Coupeville woman dedicates life to writing

Coupeville author Patricia Brooks recently began publishing a three-novel mystery series that takes place on a fictionalized Whidbey Island.   - Katie McVicker/Whidbey News-Times
Coupeville author Patricia Brooks recently began publishing a three-novel mystery series that takes place on a fictionalized Whidbey Island.
— image credit: Katie McVicker/Whidbey News-Times

Talking with Coupeville resident Patricia Brooks will likely make you reconsider the choices you’ve made throughout your life. To say she is a woman of principle may be selling her short.

A self-proclaimed feminist and activist, she made headlines in 2006 for going on a three-week hunger strike to protest the Iraq War. She worked in the Deep South during the hostile aftermath of the 1964 Civil Rights Act and was thrown over the hood of a car that was traveling about 50 miles per hour. But perhaps one of her most incredible feats is that she’s never given up her lifetime pursuit of writing, even though it’s stuck her in an apartment living off a monthly $657 Social Security check.

At 72, Brooks recently published the final part of a three-novel series called the Grace Mysteries which take place on a slightly fictionalized version of Whidbey Island.

Brooks began writing the series more than 10 years ago. Her first novel centered on a rape victim which Brooks wrote using the knowledge she gained answering phones at a crisis hotline. She said she wanted people to understand the devastating impact that that kind of abuse can have on a person’s life. She recalls one woman claiming she was going to commit suicide though it had been 10 years since her sister’s fiance raped her.

Brooks said her books, which tell the story of a 4-foot, 9-inch private investigator named Molly Piper, are aimed at teaching lessons in morality and cultural awareness. The final book, “Grace Under Fire,” is set on the Makah Indian Reservation and describes the challenges six young men (the Braves) face when trying to live up to their elders’ standards and capture a whale.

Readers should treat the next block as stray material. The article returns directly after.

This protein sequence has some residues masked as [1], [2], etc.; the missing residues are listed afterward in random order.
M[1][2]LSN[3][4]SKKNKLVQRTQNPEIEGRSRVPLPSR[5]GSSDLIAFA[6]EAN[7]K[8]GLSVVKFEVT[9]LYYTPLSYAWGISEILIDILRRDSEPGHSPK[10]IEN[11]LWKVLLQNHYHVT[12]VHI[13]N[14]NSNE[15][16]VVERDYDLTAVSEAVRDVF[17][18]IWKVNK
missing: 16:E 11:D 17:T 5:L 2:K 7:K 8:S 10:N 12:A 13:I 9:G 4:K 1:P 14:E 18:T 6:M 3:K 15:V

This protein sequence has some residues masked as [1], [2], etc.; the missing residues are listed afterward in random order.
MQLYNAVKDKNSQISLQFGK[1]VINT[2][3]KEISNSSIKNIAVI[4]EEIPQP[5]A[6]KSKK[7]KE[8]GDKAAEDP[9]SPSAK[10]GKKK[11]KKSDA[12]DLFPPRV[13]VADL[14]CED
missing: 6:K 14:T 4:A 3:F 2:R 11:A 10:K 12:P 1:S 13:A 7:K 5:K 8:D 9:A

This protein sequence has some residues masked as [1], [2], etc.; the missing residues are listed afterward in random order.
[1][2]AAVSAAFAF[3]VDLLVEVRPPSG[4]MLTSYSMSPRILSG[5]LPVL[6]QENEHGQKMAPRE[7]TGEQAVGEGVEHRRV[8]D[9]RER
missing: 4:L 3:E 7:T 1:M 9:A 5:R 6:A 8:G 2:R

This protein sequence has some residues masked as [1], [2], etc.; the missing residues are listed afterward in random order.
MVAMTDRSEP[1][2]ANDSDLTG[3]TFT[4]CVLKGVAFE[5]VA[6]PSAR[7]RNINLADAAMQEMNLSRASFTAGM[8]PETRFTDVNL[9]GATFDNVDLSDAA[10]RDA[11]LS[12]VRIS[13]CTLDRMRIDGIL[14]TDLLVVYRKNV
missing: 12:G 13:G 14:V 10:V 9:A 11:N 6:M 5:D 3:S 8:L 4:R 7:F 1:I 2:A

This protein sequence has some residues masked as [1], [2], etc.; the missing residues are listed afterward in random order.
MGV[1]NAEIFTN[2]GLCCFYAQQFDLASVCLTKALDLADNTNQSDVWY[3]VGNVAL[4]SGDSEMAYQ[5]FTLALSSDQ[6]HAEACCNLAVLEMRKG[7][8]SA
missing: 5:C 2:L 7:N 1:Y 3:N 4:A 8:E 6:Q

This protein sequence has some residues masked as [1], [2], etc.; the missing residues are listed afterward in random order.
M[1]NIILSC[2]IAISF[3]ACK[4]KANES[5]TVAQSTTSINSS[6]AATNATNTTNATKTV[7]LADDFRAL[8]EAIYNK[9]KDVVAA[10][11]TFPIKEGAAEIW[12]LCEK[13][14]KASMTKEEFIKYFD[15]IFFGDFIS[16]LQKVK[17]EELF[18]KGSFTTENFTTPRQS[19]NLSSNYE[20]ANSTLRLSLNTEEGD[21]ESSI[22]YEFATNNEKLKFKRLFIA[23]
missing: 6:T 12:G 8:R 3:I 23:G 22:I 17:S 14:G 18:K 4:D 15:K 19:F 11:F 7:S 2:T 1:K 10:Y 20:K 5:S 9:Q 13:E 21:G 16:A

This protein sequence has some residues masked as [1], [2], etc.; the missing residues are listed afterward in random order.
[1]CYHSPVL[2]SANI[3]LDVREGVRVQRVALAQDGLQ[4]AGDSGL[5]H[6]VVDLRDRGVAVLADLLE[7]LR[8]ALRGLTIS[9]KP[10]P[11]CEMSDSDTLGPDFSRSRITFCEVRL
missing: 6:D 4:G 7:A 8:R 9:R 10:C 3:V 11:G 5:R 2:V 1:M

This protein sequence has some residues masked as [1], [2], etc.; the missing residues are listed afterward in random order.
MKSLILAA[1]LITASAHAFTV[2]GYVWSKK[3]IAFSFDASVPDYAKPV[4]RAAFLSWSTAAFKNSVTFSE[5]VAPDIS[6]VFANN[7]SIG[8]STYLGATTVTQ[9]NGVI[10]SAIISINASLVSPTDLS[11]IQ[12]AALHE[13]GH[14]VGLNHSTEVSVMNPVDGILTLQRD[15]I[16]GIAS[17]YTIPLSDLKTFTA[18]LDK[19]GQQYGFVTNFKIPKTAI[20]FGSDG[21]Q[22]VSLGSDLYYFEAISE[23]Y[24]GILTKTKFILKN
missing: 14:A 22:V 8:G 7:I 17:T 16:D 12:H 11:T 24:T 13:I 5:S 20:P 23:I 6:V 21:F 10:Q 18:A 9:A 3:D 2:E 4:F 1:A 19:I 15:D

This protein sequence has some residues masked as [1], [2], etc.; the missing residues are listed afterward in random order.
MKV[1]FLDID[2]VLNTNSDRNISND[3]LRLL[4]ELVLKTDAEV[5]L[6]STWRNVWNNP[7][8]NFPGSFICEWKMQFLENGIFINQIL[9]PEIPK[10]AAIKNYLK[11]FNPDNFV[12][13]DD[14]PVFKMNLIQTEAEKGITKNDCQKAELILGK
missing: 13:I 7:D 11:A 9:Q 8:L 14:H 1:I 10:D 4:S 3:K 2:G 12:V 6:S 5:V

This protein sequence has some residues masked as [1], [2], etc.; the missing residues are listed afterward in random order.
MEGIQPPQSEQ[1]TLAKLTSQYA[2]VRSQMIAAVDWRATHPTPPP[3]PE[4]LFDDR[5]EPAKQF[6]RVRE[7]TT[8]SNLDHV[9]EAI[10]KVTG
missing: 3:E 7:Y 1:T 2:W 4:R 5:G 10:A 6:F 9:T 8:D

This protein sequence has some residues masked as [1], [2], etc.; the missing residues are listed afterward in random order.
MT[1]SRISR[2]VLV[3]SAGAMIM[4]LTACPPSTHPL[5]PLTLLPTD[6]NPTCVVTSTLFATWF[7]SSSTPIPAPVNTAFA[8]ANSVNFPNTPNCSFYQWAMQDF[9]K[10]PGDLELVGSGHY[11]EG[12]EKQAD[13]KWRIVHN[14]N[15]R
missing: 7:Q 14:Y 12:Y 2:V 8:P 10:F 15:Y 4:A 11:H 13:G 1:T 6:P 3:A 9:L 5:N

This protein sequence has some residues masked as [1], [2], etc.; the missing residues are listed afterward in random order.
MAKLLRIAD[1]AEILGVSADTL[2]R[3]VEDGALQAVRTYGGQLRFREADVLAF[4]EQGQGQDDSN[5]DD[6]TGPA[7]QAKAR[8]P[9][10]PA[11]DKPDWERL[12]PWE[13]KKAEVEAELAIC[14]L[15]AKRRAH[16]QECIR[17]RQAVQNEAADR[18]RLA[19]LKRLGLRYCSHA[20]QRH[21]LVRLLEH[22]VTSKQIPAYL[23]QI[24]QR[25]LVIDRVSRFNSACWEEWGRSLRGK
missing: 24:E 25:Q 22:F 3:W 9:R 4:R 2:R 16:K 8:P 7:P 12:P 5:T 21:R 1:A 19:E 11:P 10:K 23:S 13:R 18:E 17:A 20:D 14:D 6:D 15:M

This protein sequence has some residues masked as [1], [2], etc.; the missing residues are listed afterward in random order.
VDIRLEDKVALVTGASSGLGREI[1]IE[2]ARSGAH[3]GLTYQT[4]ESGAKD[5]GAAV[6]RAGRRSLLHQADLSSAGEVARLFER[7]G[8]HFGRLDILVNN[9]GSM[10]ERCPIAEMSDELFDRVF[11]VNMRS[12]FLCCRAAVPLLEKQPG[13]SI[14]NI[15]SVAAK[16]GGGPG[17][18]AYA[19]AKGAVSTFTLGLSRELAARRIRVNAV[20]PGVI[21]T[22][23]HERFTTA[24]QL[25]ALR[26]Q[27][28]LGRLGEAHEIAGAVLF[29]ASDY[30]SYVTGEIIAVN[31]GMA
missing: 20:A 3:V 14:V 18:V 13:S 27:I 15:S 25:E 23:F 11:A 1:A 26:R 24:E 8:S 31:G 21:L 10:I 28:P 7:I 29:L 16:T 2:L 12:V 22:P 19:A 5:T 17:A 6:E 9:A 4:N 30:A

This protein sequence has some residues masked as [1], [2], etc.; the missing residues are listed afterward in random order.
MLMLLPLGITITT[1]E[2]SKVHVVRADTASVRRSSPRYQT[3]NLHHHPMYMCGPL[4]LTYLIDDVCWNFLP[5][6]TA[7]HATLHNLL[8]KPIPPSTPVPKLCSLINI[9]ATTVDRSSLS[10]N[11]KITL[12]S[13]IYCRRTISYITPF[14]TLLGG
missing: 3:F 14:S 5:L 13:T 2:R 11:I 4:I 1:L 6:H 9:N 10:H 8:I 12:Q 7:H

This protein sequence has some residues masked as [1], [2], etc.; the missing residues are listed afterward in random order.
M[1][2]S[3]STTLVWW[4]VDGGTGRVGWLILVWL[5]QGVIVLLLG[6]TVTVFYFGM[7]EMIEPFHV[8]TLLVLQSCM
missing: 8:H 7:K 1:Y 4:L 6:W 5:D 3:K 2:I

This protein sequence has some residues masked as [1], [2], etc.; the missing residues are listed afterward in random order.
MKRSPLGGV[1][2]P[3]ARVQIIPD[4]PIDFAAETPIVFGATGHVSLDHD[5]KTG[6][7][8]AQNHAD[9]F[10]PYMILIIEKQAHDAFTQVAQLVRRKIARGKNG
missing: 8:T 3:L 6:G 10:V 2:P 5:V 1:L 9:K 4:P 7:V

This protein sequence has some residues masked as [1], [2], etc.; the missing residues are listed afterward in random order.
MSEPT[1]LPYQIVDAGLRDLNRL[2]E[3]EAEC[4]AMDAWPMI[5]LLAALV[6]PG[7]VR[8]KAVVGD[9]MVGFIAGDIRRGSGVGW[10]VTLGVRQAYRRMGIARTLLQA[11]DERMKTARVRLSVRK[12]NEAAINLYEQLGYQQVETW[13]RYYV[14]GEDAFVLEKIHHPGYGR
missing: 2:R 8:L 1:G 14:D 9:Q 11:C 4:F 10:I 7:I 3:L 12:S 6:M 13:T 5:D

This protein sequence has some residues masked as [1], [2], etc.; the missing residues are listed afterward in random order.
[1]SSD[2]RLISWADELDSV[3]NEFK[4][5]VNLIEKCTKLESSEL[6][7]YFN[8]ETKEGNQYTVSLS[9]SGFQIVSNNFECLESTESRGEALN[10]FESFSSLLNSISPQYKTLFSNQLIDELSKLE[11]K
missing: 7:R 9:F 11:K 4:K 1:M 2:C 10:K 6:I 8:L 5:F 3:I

Brooks hopes that after reading her stories people will better understand Native cultures and will see that a life led without cell phones and television can be so much richer. Additionally, she hopes her characters will serve as mentors to the younger generation.

“I want girls to know that you don’t have to be like boys to accomplish things,” Brooks said when mentioning her petite, yet powerful leading lady. “I consider her a role model to girls, and the Braves as role models to boys.”

Brooks also has written a poetry book which focuses on the art of sound and rhythm. She’s upset that modern poets have written off the traditional format and wants people to know that it’s still a strong medium of expression.

“Poetry has always depended on sound and rhythm,” she said, “and I wrote poems pushing those ideas. There’s something so satisfying about things ending the way they sound they should.”

Brooks took first place in both the fiction and poetry categories at this year’s Spirit of Writing competition on Whidbey. Her books can be found at Island libraries, Kingfisher in Coupeville or online at

Brooks said she considers all her life to be an assignment and said her next mission may be to complete a six part historical series about a young indentured servant who breaks societal norms.

“If I live long enough, I might do the series,” Brooks said. “It seems things are finally falling into place after only 72 years of trying.”

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